Photo via Bellator
MMAmania's Brian Hemminger speaks with Bellator season seven featherweight finalist Rad Martinez about his upcoming fight against Shahbulat Shamhalaev, having the fight delayed for two months, and the benefits of fighting near his hometown in this exclusive interview.
Bellator featherweight Rad Martinez was all set for the biggest fight of his life last year (Dec. 7, 2012). He'd weighed in, traveled to the venue, warmed up....
and then he had the rug pulled out from under him.
His opponent in the Bellator season eight featherweight tournament finals, Shahbulat Shamhalaev, had fallen ill and was vomiting backstage. When a member of the New Jersey State Athletic Commission saw it, the fight was called off.
Now, Martinez has had over two months to think about that night, but he's finally going to get his hands on Shamhalaev tomorrow (Feb. 20, 2013) in the main event of Bellator 90 in his backyard of West Valley City, Utah.
The Pit Elevated fighter spoke with MMAmania.com about his upcoming fight against Shamhalaev, having the fight delayed for two months, and the benefits of fighting near his hometown in this exclusive interview.
Check it out:
Rad Martinez: It was pretty crazy that night. We were so close to the fight and I was warming up backstage and a guy from Bellator stepped in and asked for my coach, telling him the fight was cancelled. I didn't believe it at first. I was in shock, was angry and really upset. It just felt like all that time had been wasted.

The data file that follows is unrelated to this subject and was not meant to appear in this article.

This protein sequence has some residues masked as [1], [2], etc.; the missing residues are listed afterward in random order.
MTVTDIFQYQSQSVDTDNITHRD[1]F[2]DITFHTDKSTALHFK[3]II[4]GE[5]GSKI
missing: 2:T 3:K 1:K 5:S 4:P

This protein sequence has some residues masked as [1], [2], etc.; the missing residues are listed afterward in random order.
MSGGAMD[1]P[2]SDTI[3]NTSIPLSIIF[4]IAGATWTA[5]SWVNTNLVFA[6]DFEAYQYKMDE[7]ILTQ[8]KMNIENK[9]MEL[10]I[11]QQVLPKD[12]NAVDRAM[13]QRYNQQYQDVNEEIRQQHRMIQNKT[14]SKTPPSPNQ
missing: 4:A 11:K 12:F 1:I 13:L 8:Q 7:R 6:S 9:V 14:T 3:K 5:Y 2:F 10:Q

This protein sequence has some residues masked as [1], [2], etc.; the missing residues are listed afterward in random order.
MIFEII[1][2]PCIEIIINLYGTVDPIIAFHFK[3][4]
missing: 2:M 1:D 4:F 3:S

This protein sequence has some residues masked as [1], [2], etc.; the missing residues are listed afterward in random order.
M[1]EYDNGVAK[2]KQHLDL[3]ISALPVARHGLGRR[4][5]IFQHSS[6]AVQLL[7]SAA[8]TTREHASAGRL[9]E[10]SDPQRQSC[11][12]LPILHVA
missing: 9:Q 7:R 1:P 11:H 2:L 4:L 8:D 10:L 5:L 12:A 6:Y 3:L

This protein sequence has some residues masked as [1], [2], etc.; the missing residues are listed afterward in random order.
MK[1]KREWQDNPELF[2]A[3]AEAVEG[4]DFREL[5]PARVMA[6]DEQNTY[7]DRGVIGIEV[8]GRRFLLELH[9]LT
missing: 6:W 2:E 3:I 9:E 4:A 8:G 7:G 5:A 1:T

Brian Hemminger (MMAmania.com): I've heard that fighters who have had fights cancelled at the last second, they almost feel exactly as tired or exhausted that night as if they had actually fought. Was that the case for you?
Rad Martinez: Not exhausted but a little drained, a little down and mostly because going through those emotions of being so high and ready to go and excited to see the conclusion and realizing it's only postponed and I've got to do this in another couple months. I understand what you're talking about there for sure.
Brian Hemminger (MMAmania.com): Now you had two pretty tough decision victories in the tournament, and that adds some wear and tear. Shamhalaev, on the other hand, spent about seven minutes of cage time in the first two rounds. Do you think this extra two months gives you a bigger advantage to heal your bumps and bruises?
Rad Martinez: I think it definitely was an advantage for both of us but moreso fo rme. Those grueling wars took their toll and I had an exhausted and tired body from the months of training and the battles. I was a little beat up, not completely recovered. Having a couple months to train and recover, now it feels like just another fight, not a tournament fight.
Brian Hemminger (MMAmania.com): Since this is the tournament finals, elbows are legal now. Do you think that'll be a big help for you especially since you're major background is wrestling?